In today’s Exponential Investor

  • The unnamed editor
  • Getting “Canadian truckered”
  • Vote for your best crypto bank

A certain editor you may have seen recently sent me a WhatsApp message last week.

I won’t name him here…

He comes with booze on his breath and may or may not have a distinct Scottish accent.

But, no, I won’t tell you who I’m talking about.

His message was really just a picture.

Here it is…

Source: unnamed editor

He was trying to carry out a simple transaction with a cryptocurrency exchange using his debit card.

But TSB wasn’t having any of it.

I told him I wouldn’t use his name in this editorial in case TSB then went on to “Canadian trucker” him. Therefore, we are protecting his anonymity.

Sort of.

Anyway, he was fine with everything I write today. His question to me was simple. Which bank should he transfer to?

A very good question.

I didn’t have a very good answer though.

What if you’re Canadian truckered?

I’m guessing you might have similar experiences with TSB or other banks that have decided on your behalf that you’re not capable of managing your own risk.

What’s interesting is the banks treat some crypto exchanges differently from others. And some banks don’t seem to be bothered at all. Some want to go full Canadian trucker on you.

The annoying thing about it all is the inconsistency.

If you’re a bank like TSB and you’re going to block your customers from spending their money by depositing at a crypto exchange, that’s fine. Block away. Block them all. That way, at least we know that anyone who’s even remotely interested in crypto can completely avoid you as a bank.

Likewise, if you’re a bank that has blocked some customers before, but not others, just pick a lane. If a major bank such as Lloyds, for instance, were to come out and say “we don’t care what you do with your money, it’s yours to do as you like with, including on crypto exchanges”, I can guarantee there’d be an influx of new business.

It is easily one of the most frustrating things when it comes to crypto… but it’s not even a crypto problem, it’s a legacy banking system problem.

This is why, in my view, retail banks as we know them simply aren’t fit for purpose. The only unique thing they currently is provide relatively to access to mortgages. Even then, if you’ve ever gone through the process of trying to get a mortgage, it’s no simple task. It’s just that, if you want a mortgage… retail banks are the easiest route to getting one – alternatives just don’t really exist.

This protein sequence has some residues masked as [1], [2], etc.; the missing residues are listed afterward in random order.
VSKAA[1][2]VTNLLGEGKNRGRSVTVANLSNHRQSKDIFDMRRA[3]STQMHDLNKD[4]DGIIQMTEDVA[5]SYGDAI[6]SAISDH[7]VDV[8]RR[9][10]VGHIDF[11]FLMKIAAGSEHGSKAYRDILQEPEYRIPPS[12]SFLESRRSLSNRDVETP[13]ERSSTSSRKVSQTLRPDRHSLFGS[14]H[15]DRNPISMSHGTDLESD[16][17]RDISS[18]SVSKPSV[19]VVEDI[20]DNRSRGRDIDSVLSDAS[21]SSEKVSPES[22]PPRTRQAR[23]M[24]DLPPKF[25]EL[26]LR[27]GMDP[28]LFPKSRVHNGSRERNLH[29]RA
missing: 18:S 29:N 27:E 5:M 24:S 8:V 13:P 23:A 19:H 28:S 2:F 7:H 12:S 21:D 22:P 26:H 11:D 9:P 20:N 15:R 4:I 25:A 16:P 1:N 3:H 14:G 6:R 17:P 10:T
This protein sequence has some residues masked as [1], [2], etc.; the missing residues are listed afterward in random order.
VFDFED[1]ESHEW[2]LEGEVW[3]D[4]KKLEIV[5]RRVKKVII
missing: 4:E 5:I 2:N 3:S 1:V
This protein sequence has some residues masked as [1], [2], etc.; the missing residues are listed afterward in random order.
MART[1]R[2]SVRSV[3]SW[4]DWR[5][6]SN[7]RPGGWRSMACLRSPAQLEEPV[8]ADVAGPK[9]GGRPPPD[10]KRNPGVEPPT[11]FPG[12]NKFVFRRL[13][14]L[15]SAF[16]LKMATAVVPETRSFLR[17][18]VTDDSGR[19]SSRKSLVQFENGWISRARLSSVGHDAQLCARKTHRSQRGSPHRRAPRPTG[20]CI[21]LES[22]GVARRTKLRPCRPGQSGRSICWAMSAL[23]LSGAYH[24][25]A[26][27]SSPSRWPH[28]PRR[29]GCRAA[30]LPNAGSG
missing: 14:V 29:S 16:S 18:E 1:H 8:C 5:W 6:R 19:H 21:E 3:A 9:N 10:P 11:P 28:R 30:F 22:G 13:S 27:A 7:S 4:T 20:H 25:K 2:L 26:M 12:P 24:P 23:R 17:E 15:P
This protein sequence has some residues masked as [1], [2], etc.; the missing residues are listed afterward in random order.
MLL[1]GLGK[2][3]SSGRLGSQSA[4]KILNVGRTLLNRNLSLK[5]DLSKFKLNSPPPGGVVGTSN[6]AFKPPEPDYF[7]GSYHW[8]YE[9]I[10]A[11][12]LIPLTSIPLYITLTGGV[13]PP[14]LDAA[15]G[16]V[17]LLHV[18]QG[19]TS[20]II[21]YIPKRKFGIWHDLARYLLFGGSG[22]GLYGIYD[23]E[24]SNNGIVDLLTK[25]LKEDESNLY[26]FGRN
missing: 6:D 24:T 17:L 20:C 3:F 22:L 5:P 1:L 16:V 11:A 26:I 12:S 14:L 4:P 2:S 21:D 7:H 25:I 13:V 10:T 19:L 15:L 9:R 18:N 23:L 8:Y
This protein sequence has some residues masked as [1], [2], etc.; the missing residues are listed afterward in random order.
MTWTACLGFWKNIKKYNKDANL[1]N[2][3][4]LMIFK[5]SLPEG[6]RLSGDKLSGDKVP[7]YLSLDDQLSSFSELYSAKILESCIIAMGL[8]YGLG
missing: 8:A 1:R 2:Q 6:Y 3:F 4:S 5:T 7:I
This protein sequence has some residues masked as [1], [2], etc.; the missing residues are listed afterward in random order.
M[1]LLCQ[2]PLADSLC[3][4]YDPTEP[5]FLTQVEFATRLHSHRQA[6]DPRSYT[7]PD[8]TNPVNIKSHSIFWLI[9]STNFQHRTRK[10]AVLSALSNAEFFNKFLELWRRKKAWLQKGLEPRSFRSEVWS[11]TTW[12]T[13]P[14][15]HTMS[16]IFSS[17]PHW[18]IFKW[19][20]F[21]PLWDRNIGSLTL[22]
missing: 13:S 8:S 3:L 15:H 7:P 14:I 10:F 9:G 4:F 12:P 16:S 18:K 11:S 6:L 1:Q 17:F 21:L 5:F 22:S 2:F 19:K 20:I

However, I expect that’s going to change as fast as the retail banking sector is evolving.

From FinTech to DeFi

Over the last decade one of the biggest disruptors to retail banking has been the rise of the “neobank”. FinTech (financial technology) challengers have grown from virtually nothing to become some powerful and market disrupting organisations.

Banks such as Starling, Monzo and Revolut are just some of the names you might be familiar with. These are not your century-old institutions like Lloyds, Barclays or HSBC. These are the banks that want to take the customer away from the legacy institutions. They are (at most) a decade or so old and deliver far better customer service (in my experience) than the older banks.

However… they also share a problem that many of the big banks have.

They’re not very “crypto friendly”.

I’ve experience first-hand a block on attempted transactions to a crypto exchange with one of the aforementioned neobanks.

Yet with my multi-century old other bank (also aforementioned), I’ve never had an such issue with any transaction attempted with any of the big exchanges, be it Coinbase, Gemini or Binance.

Either way, where the neobanks have been recent challengers to the legacy banks, there’s a new breed of “bank” that could disrupt them all, and that’s the rising DeFi (decentralised finance) “bank”. I’ve put the quotation marks around the work bank because these DeFi platforms aren’t traditional banks.

They are bank-like, with similar features, but not the traditional banks that we know.

More so, in this world of DeFi, ancillary services aren’t carried out by just one institution, there’s no one-stop-shop.

For example, in DeFi, you can find deposit accounts with certain platforms that can deliver anywhere from around 8% on stablecoin deposits to more than 43% on fiat-money deposits.

That sounds too good to be true. And many people will instantly dismiss it as such. But when you see it for yourself first hand, when you experience that kind of return and see that it’s real, you start to wonder why it’s ever taken so long to get into it at all.

But it’s not just deposits. You can borrow funds in the world of DeFi. You can get insurance. Also, many of the platforms are now offering up payment cards, credit cards and some of the more “traditional” banking products.

It’s still all very early stage, I might add. And there’s a fair share of risk and nuance you’ll need to understand before diving in. But when you see for yourself how money and banking is changing, learn about it, and then get into it, you’ll fast realise how much change is already taking place.

Finally, a poll

Just one thing before I go. I’d like to ask a question. All answers will be anonymous. I’d like you to tell me which of the traditional legacy banks are the best for crypto. This poll won’t cover them all, but it might give us an idea as to which is better than another.

So if you’ve never had an issue with Lloyds, for instance – personally, Lloyds has never blocked any of my transactions to an exchange – then vote for Lloyds being the most crypto friendly.

Catch my drift?

I’m curious to see if one stands out above the rest, or if it’s a mixed bag of good for some, not for others, or some that stand out as horrible for all.

Vote now…

Which bank is BEST for crypto transactions?

Until next time…

Sam Volkering
Editor, Exponential Investor